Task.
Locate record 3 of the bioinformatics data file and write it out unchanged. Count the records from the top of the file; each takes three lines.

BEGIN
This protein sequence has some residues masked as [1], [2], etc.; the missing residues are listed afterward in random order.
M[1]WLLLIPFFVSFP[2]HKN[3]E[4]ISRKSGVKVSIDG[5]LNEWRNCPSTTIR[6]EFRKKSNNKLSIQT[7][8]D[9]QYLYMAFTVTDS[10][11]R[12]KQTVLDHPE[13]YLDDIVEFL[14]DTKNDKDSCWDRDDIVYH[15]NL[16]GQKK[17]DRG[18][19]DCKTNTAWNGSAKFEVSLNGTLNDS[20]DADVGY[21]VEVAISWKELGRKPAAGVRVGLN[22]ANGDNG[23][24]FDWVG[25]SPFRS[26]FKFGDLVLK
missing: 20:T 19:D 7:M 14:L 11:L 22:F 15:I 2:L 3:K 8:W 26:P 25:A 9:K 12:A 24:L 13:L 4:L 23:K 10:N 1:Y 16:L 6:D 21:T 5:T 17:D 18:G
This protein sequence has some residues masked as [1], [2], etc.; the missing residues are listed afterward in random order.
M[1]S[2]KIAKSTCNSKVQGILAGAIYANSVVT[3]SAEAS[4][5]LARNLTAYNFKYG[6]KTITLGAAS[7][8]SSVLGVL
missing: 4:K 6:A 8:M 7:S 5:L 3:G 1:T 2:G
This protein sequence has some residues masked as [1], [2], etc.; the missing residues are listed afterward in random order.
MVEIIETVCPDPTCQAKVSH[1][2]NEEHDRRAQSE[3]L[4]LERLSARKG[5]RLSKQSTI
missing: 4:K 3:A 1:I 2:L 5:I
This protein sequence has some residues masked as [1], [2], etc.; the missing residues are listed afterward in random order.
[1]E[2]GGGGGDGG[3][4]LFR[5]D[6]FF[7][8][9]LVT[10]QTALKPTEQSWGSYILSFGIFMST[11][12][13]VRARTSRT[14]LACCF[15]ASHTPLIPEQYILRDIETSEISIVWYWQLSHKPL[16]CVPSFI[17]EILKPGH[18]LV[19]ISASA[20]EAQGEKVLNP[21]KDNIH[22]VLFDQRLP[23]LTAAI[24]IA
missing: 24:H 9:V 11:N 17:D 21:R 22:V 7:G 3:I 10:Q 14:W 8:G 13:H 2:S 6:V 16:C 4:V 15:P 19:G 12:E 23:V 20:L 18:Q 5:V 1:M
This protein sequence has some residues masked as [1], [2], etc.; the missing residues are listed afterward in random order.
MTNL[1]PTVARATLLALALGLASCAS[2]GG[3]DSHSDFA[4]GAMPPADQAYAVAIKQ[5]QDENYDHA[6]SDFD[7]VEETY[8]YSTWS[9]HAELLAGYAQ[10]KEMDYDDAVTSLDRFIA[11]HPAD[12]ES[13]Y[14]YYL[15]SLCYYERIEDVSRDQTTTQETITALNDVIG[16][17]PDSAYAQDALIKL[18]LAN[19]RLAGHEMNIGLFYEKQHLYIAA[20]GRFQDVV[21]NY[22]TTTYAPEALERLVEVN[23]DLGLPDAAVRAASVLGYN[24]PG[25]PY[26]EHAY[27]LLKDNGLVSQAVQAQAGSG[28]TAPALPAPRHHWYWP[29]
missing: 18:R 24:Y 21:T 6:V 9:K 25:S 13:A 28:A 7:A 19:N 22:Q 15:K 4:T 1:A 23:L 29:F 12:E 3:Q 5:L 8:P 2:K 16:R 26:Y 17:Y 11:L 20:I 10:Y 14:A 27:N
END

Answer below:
This protein sequence has some residues masked as [1], [2], etc.; the missing residues are listed afterward in random order.
MVEIIETVCPDPTCQAKVSH[1][2]NEEHDRRAQSE[3]L[4]LERLSARKG[5]RLSKQSTI
missing: 4:K 3:A 1:I 2:L 5:I